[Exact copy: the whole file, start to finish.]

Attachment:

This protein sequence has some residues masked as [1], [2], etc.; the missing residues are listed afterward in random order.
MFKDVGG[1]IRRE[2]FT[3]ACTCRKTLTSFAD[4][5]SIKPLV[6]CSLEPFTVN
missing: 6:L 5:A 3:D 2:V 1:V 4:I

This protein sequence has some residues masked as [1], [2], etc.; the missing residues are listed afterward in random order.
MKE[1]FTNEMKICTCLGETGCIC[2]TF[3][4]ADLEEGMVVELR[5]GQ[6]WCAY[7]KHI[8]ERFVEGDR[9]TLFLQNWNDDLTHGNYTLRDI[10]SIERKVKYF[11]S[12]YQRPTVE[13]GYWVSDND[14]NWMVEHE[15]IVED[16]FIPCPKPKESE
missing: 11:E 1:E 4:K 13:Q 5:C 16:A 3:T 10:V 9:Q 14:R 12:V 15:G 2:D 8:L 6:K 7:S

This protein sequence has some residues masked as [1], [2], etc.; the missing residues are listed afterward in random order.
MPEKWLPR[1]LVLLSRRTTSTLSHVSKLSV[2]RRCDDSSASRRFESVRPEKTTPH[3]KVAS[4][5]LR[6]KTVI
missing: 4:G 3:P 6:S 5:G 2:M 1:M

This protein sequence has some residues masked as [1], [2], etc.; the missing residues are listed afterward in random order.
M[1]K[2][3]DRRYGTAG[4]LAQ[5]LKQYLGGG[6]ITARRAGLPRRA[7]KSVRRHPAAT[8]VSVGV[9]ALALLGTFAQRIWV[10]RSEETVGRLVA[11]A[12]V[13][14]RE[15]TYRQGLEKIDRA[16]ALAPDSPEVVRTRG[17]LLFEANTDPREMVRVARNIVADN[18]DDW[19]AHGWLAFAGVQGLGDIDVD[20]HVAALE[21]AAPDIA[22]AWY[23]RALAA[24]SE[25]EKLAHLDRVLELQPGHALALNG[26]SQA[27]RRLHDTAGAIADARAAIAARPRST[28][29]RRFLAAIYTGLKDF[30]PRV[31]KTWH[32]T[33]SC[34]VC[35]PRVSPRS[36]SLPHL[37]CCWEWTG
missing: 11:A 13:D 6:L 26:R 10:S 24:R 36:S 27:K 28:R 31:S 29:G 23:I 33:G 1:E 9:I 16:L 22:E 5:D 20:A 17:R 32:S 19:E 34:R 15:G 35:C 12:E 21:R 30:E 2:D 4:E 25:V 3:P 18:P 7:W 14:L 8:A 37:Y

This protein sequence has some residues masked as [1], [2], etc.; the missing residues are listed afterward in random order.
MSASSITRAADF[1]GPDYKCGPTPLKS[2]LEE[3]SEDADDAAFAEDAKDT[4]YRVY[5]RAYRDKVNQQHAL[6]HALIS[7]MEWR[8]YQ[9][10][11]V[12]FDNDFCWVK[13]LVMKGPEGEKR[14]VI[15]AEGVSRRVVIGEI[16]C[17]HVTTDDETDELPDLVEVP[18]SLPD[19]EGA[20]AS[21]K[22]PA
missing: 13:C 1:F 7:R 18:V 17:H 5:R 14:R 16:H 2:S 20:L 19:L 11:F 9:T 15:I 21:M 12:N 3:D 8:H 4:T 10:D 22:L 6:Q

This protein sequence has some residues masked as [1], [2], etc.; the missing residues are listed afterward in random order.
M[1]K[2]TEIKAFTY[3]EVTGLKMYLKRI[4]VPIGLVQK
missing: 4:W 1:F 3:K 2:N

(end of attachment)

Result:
This protein sequence has some residues masked as [1], [2], etc.; the missing residues are listed afterward in random order.
MFKDVGG[1]IRRE[2]FT[3]ACTCRKTLTSFAD[4][5]SIKPLV[6]CSLEPFTVN
missing: 6:L 5:A 3:D 2:V 1:V 4:I

This protein sequence has some residues masked as [1], [2], etc.; the missing residues are listed afterward in random order.
MKE[1]FTNEMKICTCLGETGCIC[2]TF[3][4]ADLEEGMVVELR[5]GQ[6]WCAY[7]KHI[8]ERFVEGDR[9]TLFLQNWNDDLTHGNYTLRDI[10]SIERKVKYF[11]S[12]YQRPTVE[13]GYWVSDND[14]NWMVEHE[15]IVED[16]FIPCPKPKESE
missing: 11:E 1:E 4:K 13:Q 5:C 16:A 3:T 10:V 9:Q 14:R 12:V 15:G 2:D 8:L 6:K 7:S

This protein sequence has some residues masked as [1], [2], etc.; the missing residues are listed afterward in random order.
MPEKWLPR[1]LVLLSRRTTSTLSHVSKLSV[2]RRCDDSSASRRFESVRPEKTTPH[3]KVAS[4][5]LR[6]KTVI
missing: 4:G 3:P 6:S 5:G 2:M 1:M

This protein sequence has some residues masked as [1], [2], etc.; the missing residues are listed afterward in random order.
M[1]K[2][3]DRRYGTAG[4]LAQ[5]LKQYLGGG[6]ITARRAGLPRRA[7]KSVRRHPAAT[8]VSVGV[9]ALALLGTFAQRIWV[10]RSEETVGRLVA[11]A[12]V[13][14]RE[15]TYRQGLEKIDRA[16]ALAPDSPEVVRTRG[17]LLFEANTDPREMVRVARNIVADN[18]DDW[19]AHGWLAFAGVQGLGDIDVD[20]HVAALE[21]AAPDIA[22]AWY[23]RALAA[24]SE[25]EKLAHLDRVLELQPGHALALNG[26]SQA[27]RRLHDTAGAIADARAAIAARPRST[28][29]RRFLAAIYTGLKDF[30]PRV[31]KTWH[32]T[33]SC[34]VC[35]PRVSPRS[36]SLPHL[37]CCWEWTG
missing: 11:A 13:D 6:L 26:R 10:S 24:R 36:S 27:K 28:R 31:S 29:G 23:I 33:G 1:E 9:I 16:L 22:E 5:D 20:A 17:R 32:S 19:E 34:R 15:G 35:C 12:E 21:R 30:E 2:D 4:E 25:V 3:P 18:P 7:W 14:L 8:A 37:Y

This protein sequence has some residues masked as [1], [2], etc.; the missing residues are listed afterward in random order.
MSASSITRAADF[1]GPDYKCGPTPLKS[2]LEE[3]SEDADDAAFAEDAKDT[4]YRVY[5]RAYRDKVNQQHAL[6]HALIS[7]MEWR[8]YQ[9][10][11]V[12]FDNDFCWVK[13]LVMKGPEGEKR[14]VI[15]AEGVSRRVVIGEI[16]C[17]HVTTDDETDELPDLVEVP[18]SLPD[19]EGA[20]AS[21]K[22]PA
missing: 13:C 1:F 7:R 18:V 17:H 5:R 14:R 16:H 2:S 20:L 19:L 11:F 9:T 15:I 21:M 12:N 3:D 8:H 4:T 10:D 22:L 6:Q

This protein sequence has some residues masked as [1], [2], etc.; the missing residues are listed afterward in random order.
M[1]K[2]TEIKAFTY[3]EVTGLKMYLKRI[4]VPIGLVQK
missing: 4:W 1:F 3:K 2:N